Six-foot, seven-inch, 320-pound Ryan Crouser is a beast in the shot put ring, but a gentle giant outside of it.
The Rio 2016 shot put champion defended his title as he smashed his own Olympic record of 22.52m, with a colossal toss of 23.30m at Tokyo Olympic Stadium on Thursday. Five of Crouser’s six heaves would have also secured the gold medal.
After his victory, an emotional Crouser held up a sign to a TV camera that read: “Grandpa, We Did It, 2020 Olympic Champion”.
“He passed away the day before I travelled to Tokyo, so just over a week ago,” Crouser said about his grandfather. “I was probably about this (holds hand low to ground) tall when I took my first throw with him in his backyard. He got me started throwing, and I threw in his yard until eighth grade,” said the Oregon native.
“The day before I had to leave I threw a shot, and it went right through the roof of his garden shed, so I had to go back the next day and replace that,” said the 28-year-old Olympic champion.
“He played a huge role in my throwing career,” Crouser continued about his grandfather. “So to lose him the week before coming to the Olympics, obviously was sad, but I feel like he was able to be here in spirit.”
Crouser recently set a new shot put world record at U.S. Trials in Eugene, Oregon, with a heave of 23.37m/76 ft., 8 1/4 in. on June 17. His record throw usurped the longstanding 31-year-old mark held by fellow American Randy Barnes.
“I sat with him for a few hours after the (U.S.) trials and was able to tell him I was the world record holder. And he watched that throw on the iPad thousands and thousands of times,” Crouser said of his grandfather.
“So I just felt like that was the last note that I wanted to write to him, that I didn’t get the chance to. I know he was here with me in spirit, and I know he would be proud if he was here.”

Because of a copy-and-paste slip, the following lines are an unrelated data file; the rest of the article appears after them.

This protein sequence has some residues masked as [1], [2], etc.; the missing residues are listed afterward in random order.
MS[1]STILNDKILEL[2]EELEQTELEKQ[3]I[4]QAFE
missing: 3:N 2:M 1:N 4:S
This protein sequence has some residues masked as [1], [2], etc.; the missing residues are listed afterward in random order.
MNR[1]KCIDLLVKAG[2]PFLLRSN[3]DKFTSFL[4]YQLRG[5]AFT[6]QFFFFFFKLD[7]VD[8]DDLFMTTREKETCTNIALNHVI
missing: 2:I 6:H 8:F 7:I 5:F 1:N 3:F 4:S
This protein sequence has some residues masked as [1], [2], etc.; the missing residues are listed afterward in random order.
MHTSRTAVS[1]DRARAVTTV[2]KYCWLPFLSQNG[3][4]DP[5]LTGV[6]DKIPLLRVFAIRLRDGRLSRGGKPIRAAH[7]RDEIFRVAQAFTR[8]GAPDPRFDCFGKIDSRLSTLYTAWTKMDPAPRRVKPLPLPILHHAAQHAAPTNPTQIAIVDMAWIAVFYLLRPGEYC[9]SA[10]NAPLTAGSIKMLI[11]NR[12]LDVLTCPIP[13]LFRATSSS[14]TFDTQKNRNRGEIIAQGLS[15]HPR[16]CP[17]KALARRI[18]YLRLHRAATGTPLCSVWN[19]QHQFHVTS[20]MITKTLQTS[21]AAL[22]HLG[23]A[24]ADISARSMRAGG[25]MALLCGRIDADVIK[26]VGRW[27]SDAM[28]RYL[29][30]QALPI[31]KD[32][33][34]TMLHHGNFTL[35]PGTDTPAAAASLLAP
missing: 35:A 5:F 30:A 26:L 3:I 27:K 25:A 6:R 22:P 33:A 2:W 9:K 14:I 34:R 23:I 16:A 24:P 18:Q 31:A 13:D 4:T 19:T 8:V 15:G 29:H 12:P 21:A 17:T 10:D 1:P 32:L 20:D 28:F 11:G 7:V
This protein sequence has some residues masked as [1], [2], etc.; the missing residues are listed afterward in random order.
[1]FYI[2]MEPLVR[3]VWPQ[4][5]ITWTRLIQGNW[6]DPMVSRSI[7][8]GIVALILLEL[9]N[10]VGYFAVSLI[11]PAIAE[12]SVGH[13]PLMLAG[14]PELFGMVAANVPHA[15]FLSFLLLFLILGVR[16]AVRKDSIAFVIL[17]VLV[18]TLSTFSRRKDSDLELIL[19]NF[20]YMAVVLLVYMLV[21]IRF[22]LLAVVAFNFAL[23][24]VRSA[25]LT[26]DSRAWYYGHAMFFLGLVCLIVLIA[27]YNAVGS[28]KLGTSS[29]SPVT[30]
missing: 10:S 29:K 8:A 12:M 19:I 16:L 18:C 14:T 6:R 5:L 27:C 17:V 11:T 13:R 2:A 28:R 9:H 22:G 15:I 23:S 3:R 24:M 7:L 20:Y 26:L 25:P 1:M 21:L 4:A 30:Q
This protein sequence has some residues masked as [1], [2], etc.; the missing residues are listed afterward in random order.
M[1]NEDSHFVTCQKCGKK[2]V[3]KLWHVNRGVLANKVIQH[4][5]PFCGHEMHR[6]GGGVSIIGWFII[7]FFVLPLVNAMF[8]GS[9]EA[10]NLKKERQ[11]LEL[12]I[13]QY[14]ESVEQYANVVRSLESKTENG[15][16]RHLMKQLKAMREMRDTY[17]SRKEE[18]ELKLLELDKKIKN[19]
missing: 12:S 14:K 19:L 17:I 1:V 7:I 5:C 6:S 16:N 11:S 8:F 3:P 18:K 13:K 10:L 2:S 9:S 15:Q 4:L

Crouser strung together an unprecedented series of monster tosses, including the sixth round best effort that fell just 7cm short of his own world record of 23.37m. His opening throw of 22.83m sent a strong message to his competitors, also a mark that would have taken gold.
The veteran American track and field athlete displayed his might, ultimately winning the event by 65cm over his U.S. teammate and rival Joe Kovacs, 32, who defeated Crouser at the 2019 world championship in Doha on a dramatic final throw. Kovacs took silver with his top effort of 22.65m.
“We knew it would be a long competition and we knew it would be hot,” Crouser said. “The key was getting a big one (throw) early. I managed to do that. I had solidified the win by the end so I got a little more aggressive and chased that bigger throw and finally connected with it (Olympic record, 23.30m).
“Ryan brings it every time,” said Kovacs, the 2019 world champion. “There’s not going to be an easy day, which pushes me to be better. I know I have to be ready.”
“I’m really happy – of course you always wanna come back with all the gold, but I had one of my best throws of all time,” Kovacs said. “It feels like a privilege and an honor to come back with a medal – we’ve got to keep this tradition going because the American shot putters are the best in the world.”
Crouser celebrated his victory donning an American cowboy hat and draped in the U.S. flag.
U.S. shot putters have won the event 19 of 29 (65.5%) times since Robert Garrett was the first, with a throw of 36 ft. 10 in at the first modern Olympic Games in Athens 1896. Crouser is the third American to win two shot put Olympic gold medals, joining Ralph Rose (1904 & 1908) and Parry O’Brien (1952 & 1956).
Athletics has certainly been a family affair for the two-time Olympic shot put champion as his father Mitch, was an alternate on the 1984 U.S. Olympic Team in the discus and his Uncle, Brian, is also a two-time Olympian, having competed at the 1988 and 1992 Olympics.
Follow Brian on Twitter - @brian_pinelli